Monday, December 18, 2006

Stakeholders and Special Interests

An interview with Michael Romanos, professor of planning and economic development at the University of Cincinnati offers this bit of wisdom: Much is being made about the importance of ’stakeholders’ these days. What is your understanding of the role of 'stakeholders' in terms of sustainable development planning: Is the term undemocratic, revealing special interests & corruption, or an acknowledgement of how things are done since "all animals are equal but some are more equal than others"?

Professor Michael Romanos: The whole idea of sustainable development is to create a synergy among environmental, economic and social goals. Environmental and social justice are at the heart of sustainable development, so the concept, far from being undemocratic, is a vehicle to achieve more participatory democracy and more democratic planning and development.

In this sense, then, stakeholders are the beneficiaries of the plans and the development programs, and since these plans and programs advocate resource conservation, resource management, controlled growth, conservation of land, nature-friendly life styles, and several other similar principles, their interests are not ”special” interests, but rather those of society as a whole.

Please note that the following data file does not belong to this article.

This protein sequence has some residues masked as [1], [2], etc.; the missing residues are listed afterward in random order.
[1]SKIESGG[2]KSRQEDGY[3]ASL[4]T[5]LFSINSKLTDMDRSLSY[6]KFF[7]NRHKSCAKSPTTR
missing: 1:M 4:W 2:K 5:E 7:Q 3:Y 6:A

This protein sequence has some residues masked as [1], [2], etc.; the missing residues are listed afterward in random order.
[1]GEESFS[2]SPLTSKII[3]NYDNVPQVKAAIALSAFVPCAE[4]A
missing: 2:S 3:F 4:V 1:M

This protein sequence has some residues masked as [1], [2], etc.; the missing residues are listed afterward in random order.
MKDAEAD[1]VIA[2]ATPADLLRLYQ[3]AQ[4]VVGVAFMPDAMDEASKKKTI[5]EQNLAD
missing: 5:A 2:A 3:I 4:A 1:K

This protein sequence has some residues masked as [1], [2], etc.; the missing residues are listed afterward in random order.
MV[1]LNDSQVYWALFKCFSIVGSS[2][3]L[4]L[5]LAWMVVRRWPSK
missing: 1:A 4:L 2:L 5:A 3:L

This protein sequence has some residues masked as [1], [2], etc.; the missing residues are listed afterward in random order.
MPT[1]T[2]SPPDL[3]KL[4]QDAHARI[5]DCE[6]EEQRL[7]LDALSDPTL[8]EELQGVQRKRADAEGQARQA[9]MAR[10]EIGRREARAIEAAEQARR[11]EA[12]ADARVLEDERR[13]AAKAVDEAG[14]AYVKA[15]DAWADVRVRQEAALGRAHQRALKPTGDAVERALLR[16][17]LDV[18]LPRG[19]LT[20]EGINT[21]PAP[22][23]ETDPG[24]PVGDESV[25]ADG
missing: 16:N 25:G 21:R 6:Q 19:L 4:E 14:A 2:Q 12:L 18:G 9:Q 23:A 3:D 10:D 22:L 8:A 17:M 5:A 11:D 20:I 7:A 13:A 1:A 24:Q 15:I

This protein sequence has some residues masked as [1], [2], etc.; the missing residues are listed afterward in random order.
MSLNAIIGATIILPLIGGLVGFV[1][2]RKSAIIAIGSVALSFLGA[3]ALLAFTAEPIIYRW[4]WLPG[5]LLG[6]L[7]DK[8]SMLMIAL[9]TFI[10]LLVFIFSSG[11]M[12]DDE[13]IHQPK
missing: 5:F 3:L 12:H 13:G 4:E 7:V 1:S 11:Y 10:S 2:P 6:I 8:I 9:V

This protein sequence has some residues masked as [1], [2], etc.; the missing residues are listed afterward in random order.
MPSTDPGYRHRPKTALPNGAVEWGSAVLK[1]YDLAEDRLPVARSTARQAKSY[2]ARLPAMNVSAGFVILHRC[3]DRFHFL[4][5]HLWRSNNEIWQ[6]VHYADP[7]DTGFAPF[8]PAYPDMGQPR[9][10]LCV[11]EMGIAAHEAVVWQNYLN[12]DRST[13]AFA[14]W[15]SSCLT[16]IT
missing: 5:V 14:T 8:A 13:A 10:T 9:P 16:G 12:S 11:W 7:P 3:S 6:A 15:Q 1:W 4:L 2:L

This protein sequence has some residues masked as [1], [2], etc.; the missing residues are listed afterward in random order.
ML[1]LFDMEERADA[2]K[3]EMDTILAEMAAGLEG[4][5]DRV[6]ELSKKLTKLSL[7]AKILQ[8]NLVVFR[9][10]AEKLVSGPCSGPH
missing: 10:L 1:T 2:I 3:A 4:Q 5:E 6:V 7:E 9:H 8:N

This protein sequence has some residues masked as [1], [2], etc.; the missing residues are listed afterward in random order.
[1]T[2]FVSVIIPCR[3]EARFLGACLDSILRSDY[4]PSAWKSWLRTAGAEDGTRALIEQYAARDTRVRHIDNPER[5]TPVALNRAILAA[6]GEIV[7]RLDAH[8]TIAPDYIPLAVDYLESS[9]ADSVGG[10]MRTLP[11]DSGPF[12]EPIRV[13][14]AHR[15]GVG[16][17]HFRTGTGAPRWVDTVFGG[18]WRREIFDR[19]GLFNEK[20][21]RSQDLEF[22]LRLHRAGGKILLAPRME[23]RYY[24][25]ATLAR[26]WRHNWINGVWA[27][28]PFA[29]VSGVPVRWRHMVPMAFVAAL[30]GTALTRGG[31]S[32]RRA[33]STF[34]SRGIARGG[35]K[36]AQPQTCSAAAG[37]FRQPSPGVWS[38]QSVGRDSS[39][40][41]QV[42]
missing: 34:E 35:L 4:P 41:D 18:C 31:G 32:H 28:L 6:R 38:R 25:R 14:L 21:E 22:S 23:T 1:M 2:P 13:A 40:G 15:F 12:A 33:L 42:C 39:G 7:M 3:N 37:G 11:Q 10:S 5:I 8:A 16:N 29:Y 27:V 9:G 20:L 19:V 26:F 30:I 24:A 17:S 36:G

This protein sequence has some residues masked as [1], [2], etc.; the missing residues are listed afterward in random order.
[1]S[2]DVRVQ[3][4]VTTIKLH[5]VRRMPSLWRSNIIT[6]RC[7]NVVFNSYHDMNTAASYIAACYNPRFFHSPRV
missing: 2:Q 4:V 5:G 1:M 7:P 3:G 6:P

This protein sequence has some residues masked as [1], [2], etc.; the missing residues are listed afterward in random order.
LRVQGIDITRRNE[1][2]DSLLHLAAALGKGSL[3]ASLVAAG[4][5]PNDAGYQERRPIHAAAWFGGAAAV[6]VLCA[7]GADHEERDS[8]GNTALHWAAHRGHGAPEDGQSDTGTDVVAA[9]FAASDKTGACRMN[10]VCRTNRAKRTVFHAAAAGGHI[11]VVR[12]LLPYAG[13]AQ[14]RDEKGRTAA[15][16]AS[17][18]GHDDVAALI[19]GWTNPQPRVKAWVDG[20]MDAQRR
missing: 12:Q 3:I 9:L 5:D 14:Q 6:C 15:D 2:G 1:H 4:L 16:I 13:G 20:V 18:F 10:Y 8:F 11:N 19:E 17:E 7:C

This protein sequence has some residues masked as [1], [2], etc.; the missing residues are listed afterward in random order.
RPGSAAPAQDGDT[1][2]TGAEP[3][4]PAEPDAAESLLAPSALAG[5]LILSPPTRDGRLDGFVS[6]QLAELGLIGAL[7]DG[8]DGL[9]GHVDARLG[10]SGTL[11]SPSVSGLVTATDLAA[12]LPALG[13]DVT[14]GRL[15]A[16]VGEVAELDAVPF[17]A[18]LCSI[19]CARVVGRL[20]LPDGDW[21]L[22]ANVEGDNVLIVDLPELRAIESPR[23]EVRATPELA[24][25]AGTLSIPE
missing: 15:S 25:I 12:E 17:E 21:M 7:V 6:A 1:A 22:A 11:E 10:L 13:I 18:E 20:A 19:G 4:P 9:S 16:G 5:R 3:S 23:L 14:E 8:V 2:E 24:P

Now, special interests may intervene in the sustainable development/planning process in order to insert their own goals and priorities, but these are external agents, and the plans would not be partial to their concerns. If the process is carried out fairly, sustainable development planning will not favour these special interests but rather the stakeholders that who constitute the communities for which the plan is produced. It is up to the special interests to join the ranks of community stakeholders or not.

In the Santorini plan, for example, most of the professional organizations participated in the planning process as stakeholders. But some special interests objected to the direction of the plans, because they
[the plans] were advocating limits to rampant growth, management of the land and other natural resources, protection of the landscape, and regulations for construction. These special interests could join the ranks of stakeholders, and be part of the planning decision process, but in this case they felt that their personal and business interests deviated from those of the rest of the community.

The interview can be found here.

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